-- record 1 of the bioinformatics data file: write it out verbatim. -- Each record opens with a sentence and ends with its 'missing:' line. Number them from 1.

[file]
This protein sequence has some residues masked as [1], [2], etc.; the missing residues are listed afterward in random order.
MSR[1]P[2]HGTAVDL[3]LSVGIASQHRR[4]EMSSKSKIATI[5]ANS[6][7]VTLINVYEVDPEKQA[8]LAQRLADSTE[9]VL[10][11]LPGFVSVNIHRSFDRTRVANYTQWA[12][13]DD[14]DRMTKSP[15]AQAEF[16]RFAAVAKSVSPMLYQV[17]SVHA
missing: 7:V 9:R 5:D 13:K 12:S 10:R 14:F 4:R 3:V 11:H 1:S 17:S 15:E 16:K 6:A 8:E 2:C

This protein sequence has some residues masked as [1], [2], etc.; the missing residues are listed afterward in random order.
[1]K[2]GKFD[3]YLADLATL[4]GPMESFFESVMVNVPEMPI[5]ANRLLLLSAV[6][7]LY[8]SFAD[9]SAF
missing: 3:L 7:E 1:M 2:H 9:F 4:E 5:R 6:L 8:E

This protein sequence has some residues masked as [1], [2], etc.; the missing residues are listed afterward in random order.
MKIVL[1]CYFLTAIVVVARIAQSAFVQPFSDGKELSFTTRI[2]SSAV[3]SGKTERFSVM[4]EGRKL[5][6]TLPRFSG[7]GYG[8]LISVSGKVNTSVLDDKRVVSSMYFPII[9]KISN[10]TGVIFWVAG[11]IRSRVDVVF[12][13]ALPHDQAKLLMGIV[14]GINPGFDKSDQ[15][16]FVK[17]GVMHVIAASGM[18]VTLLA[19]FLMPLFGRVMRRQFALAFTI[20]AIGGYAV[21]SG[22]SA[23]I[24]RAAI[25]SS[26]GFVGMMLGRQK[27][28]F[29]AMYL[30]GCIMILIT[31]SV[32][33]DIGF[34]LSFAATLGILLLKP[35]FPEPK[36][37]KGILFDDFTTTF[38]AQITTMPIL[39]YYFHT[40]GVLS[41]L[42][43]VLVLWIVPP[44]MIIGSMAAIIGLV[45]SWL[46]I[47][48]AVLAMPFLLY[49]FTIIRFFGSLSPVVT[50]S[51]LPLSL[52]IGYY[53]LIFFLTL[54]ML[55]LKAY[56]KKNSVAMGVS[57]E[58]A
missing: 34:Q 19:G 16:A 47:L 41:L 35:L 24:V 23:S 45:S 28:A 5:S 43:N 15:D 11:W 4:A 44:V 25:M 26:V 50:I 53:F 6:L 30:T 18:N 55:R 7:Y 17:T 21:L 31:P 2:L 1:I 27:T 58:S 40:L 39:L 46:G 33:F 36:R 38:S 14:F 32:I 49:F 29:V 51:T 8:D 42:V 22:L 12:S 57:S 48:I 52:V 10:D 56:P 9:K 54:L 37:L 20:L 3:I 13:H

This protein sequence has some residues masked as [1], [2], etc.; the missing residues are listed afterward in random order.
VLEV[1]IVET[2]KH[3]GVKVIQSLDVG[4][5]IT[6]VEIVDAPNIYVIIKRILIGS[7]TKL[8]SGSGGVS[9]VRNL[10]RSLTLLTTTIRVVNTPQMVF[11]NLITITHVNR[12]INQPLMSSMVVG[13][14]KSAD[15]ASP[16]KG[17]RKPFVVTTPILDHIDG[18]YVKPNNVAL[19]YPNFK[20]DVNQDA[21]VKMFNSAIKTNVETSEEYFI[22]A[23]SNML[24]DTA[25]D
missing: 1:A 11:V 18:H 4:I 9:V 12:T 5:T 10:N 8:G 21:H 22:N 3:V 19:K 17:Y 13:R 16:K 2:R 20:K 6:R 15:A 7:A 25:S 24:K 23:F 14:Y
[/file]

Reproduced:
This protein sequence has some residues masked as [1], [2], etc.; the missing residues are listed afterward in random order.
MSR[1]P[2]HGTAVDL[3]LSVGIASQHRR[4]EMSSKSKIATI[5]ANS[6][7]VTLINVYEVDPEKQA[8]LAQRLADSTE[9]VL[10][11]LPGFVSVNIHRSFDRTRVANYTQWA[12][13]DD[14]DRMTKSP[15]AQAEF[16]RFAAVAKSVSPMLYQV[17]SVHA
missing: 7:V 9:R 5:D 13:K 12:S 10:R 14:F 4:R 3:V 11:H 1:S 17:S 15:E 16:K 6:A 8:E 2:C